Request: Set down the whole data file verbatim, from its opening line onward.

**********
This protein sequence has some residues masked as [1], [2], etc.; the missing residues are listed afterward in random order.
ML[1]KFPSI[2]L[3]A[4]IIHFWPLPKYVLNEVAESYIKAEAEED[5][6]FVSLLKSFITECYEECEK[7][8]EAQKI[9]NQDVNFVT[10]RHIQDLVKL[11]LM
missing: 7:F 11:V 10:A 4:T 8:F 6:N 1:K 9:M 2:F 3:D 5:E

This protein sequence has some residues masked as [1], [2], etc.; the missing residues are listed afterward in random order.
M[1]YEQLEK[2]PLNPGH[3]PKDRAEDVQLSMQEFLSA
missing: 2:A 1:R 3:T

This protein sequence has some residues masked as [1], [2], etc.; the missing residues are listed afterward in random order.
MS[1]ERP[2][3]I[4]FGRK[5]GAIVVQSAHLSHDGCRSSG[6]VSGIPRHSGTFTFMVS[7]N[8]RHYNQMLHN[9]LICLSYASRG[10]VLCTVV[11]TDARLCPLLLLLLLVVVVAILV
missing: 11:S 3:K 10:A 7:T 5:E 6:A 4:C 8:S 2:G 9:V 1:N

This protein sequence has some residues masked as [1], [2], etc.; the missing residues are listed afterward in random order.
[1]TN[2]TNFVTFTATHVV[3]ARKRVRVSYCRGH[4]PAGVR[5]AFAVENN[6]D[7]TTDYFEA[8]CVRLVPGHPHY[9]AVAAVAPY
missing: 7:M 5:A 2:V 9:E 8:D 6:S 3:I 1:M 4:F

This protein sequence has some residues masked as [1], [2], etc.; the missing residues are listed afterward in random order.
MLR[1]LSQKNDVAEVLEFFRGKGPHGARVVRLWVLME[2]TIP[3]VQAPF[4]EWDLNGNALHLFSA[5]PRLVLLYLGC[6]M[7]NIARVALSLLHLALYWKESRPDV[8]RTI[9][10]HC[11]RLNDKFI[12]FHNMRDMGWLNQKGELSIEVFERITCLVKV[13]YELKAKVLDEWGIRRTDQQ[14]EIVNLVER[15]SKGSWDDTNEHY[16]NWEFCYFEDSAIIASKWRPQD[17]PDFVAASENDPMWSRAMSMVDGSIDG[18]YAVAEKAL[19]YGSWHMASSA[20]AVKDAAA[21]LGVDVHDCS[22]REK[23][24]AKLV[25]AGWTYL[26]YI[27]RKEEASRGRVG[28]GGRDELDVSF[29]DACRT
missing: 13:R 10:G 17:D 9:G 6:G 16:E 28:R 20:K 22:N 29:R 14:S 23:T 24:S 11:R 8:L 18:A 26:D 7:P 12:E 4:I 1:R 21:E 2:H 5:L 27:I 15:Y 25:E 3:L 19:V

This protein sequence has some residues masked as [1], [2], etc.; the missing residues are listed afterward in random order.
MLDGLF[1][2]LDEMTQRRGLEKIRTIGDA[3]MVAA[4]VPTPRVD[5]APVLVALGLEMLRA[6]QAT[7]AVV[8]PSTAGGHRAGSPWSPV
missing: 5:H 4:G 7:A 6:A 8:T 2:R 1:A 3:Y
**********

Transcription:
This protein sequence has some residues masked as [1], [2], etc.; the missing residues are listed afterward in random order.
ML[1]KFPSI[2]L[3]A[4]IIHFWPLPKYVLNEVAESYIKAEAEED[5][6]FVSLLKSFITECYEECEK[7][8]EAQKI[9]NQDVNFVT[10]RHIQDLVKL[11]LM
missing: 7:F 11:V 10:A 4:T 8:F 6:N 1:K 9:M 2:F 3:D 5:E

This protein sequence has some residues masked as [1], [2], etc.; the missing residues are listed afterward in random order.
M[1]YEQLEK[2]PLNPGH[3]PKDRAEDVQLSMQEFLSA
missing: 2:A 1:R 3:T

This protein sequence has some residues masked as [1], [2], etc.; the missing residues are listed afterward in random order.
MS[1]ERP[2][3]I[4]FGRK[5]GAIVVQSAHLSHDGCRSSG[6]VSGIPRHSGTFTFMVS[7]N[8]RHYNQMLHN[9]LICLSYASRG[10]VLCTVV[11]TDARLCPLLLLLLLVVVVAILV
missing: 11:S 3:K 10:A 7:T 5:E 6:A 4:C 8:S 2:G 9:V 1:N

This protein sequence has some residues masked as [1], [2], etc.; the missing residues are listed afterward in random order.
[1]TN[2]TNFVTFTATHVV[3]ARKRVRVSYCRGH[4]PAGVR[5]AFAVENN[6]D[7]TTDYFEA[8]CVRLVPGHPHY[9]AVAAVAPY
missing: 7:M 5:A 2:V 9:E 8:D 6:S 3:I 1:M 4:F

This protein sequence has some residues masked as [1], [2], etc.; the missing residues are listed afterward in random order.
MLR[1]LSQKNDVAEVLEFFRGKGPHGARVVRLWVLME[2]TIP[3]VQAPF[4]EWDLNGNALHLFSA[5]PRLVLLYLGC[6]M[7]NIARVALSLLHLALYWKESRPDV[8]RTI[9][10]HC[11]RLNDKFI[12]FHNMRDMGWLNQKGELSIEVFERITCLVKV[13]YELKAKVLDEWGIRRTDQQ[14]EIVNLVER[15]SKGSWDDTNEHY[16]NWEFCYFEDSAIIASKWRPQD[17]PDFVAASENDPMWSRAMSMVDGSIDG[18]YAVAEKAL[19]YGSWHMASSA[20]AVKDAAA[21]LGVDVHDCS[22]REK[23][24]AKLV[25]AGWTYL[26]YI[27]RKEEASRGRVG[28]GGRDELDVSF[29]DACRT
missing: 13:R 10:G 17:D 9:G 6:G 16:E 28:R 20:K 22:N 29:R 14:S 23:T 24:S 11:R 8:L 18:A 26:D 7:P 12:E 4:I 1:R 21:E 2:H 5:L 27:I 15:Y 25:E 3:L 19:V

This protein sequence has some residues masked as [1], [2], etc.; the missing residues are listed afterward in random order.
MLDGLF[1][2]LDEMTQRRGLEKIRTIGDA[3]MVAA[4]VPTPRVD[5]APVLVALGLEMLRA[6]QAT[7]AVV[8]PSTAGGHRAGSPWSPV
missing: 5:H 4:G 7:A 6:A 8:T 2:R 1:A 3:Y